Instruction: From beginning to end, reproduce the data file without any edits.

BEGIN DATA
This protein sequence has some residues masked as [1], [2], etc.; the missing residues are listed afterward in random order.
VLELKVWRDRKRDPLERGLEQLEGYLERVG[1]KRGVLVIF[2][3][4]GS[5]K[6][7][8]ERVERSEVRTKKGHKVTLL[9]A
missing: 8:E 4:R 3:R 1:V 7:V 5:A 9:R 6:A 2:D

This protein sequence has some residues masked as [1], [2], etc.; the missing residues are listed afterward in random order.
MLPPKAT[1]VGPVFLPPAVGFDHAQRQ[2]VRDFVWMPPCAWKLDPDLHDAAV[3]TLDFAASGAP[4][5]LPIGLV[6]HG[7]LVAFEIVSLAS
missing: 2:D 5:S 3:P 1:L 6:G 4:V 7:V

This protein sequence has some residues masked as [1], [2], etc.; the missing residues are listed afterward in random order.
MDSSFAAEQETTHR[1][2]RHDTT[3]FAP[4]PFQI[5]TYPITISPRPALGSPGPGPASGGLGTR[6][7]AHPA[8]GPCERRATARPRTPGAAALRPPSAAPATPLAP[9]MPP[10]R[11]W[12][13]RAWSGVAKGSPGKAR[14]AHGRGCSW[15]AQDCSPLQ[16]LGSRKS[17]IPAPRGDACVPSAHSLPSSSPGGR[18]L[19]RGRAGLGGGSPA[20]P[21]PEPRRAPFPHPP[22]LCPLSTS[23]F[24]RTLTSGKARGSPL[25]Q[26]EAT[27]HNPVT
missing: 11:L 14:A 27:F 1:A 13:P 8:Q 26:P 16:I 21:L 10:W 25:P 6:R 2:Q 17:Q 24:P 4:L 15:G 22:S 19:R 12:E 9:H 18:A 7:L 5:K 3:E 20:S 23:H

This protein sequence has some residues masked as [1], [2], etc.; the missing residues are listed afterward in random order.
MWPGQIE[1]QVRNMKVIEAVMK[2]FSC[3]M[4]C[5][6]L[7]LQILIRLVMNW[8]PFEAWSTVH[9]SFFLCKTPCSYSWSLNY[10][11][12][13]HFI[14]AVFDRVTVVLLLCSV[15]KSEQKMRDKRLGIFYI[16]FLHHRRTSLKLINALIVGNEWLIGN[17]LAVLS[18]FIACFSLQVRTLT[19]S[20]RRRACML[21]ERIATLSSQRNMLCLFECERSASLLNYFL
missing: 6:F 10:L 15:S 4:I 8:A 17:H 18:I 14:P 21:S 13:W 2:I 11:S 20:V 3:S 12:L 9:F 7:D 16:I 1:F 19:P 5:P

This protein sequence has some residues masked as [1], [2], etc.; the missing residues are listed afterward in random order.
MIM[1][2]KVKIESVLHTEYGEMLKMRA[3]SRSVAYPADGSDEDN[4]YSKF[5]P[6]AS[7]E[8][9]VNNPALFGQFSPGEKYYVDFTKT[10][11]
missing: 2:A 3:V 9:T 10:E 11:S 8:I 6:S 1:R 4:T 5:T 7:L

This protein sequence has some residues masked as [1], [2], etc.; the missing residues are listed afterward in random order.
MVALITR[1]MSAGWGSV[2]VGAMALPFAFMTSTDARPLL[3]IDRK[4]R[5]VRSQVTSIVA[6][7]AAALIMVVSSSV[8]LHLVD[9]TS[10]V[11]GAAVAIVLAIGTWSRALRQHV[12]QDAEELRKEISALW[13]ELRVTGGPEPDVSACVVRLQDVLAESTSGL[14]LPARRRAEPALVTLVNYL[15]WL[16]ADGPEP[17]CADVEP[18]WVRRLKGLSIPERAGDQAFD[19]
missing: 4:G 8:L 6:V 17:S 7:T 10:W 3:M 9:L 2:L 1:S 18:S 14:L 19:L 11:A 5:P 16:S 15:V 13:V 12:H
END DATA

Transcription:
This protein sequence has some residues masked as [1], [2], etc.; the missing residues are listed afterward in random order.
VLELKVWRDRKRDPLERGLEQLEGYLERVG[1]KRGVLVIF[2][3][4]GS[5]K[6][7][8]ERVERSEVRTKKGHKVTLL[9]A
missing: 8:E 4:R 3:R 1:V 7:V 5:A 9:R 6:A 2:D

This protein sequence has some residues masked as [1], [2], etc.; the missing residues are listed afterward in random order.
MLPPKAT[1]VGPVFLPPAVGFDHAQRQ[2]VRDFVWMPPCAWKLDPDLHDAAV[3]TLDFAASGAP[4][5]LPIGLV[6]HG[7]LVAFEIVSLAS
missing: 2:D 5:S 3:P 1:L 6:G 4:V 7:V

This protein sequence has some residues masked as [1], [2], etc.; the missing residues are listed afterward in random order.
MDSSFAAEQETTHR[1][2]RHDTT[3]FAP[4]PFQI[5]TYPITISPRPALGSPGPGPASGGLGTR[6][7]AHPA[8]GPCERRATARPRTPGAAALRPPSAAPATPLAP[9]MPP[10]R[11]W[12][13]RAWSGVAKGSPGKAR[14]AHGRGCSW[15]AQDCSPLQ[16]LGSRKS[17]IPAPRGDACVPSAHSLPSSSPGGR[18]L[19]RGRAGLGGGSPA[20]P[21]PEPRRAPFPHPP[22]LCPLSTS[23]F[24]RTLTSGKARGSPL[25]Q[26]EAT[27]HNPVT
missing: 11:L 14:A 27:F 1:A 13:P 8:Q 26:P 16:I 21:L 10:W 25:P 6:R 2:Q 17:Q 24:P 4:L 15:G 22:S 19:R 12:E 9:H 18:A 7:L 5:K 3:E 20:S 23:H

This protein sequence has some residues masked as [1], [2], etc.; the missing residues are listed afterward in random order.
MWPGQIE[1]QVRNMKVIEAVMK[2]FSC[3]M[4]C[5][6]L[7]LQILIRLVMNW[8]PFEAWSTVH[9]SFFLCKTPCSYSWSLNY[10][11][12][13]HFI[14]AVFDRVTVVLLLCSV[15]KSEQKMRDKRLGIFYI[16]FLHHRRTSLKLINALIVGNEWLIGN[17]LAVLS[18]FIACFSLQVRTLT[19]S[20]RRRACML[21]ERIATLSSQRNMLCLFECERSASLLNYFL
missing: 6:F 10:L 15:S 4:I 8:A 17:H 18:I 14:P 21:S 13:W 2:I 11:S 20:V 3:S 12:L 9:F 7:D 16:I 1:F 19:P 5:P

This protein sequence has some residues masked as [1], [2], etc.; the missing residues are listed afterward in random order.
MIM[1][2]KVKIESVLHTEYGEMLKMRA[3]SRSVAYPADGSDEDN[4]YSKF[5]P[6]AS[7]E[8][9]VNNPALFGQFSPGEKYYVDFTKT[10][11]
missing: 2:A 3:V 9:T 10:E 11:S 8:I 6:S 1:R 4:T 5:T 7:L

This protein sequence has some residues masked as [1], [2], etc.; the missing residues are listed afterward in random order.
MVALITR[1]MSAGWGSV[2]VGAMALPFAFMTSTDARPLL[3]IDRK[4]R[5]VRSQVTSIVA[6][7]AAALIMVVSSSV[8]LHLVD[9]TS[10]V[11]GAAVAIVLAIGTWSRALRQHV[12]QDAEELRKEISALW[13]ELRVTGGPEPDVSACVVRLQDVLAESTSGL[14]LPARRRAEPALVTLVNYL[15]WL[16]ADGPEP[17]CADVEP[18]WVRRLKGLSIPERAGDQAFD[19]
missing: 4:G 8:L 6:V 17:S 7:T 10:W 3:M 9:L 2:L 1:S 18:S 14:L 19:L 11:A 5:P 16:S 15:V 13:V 12:H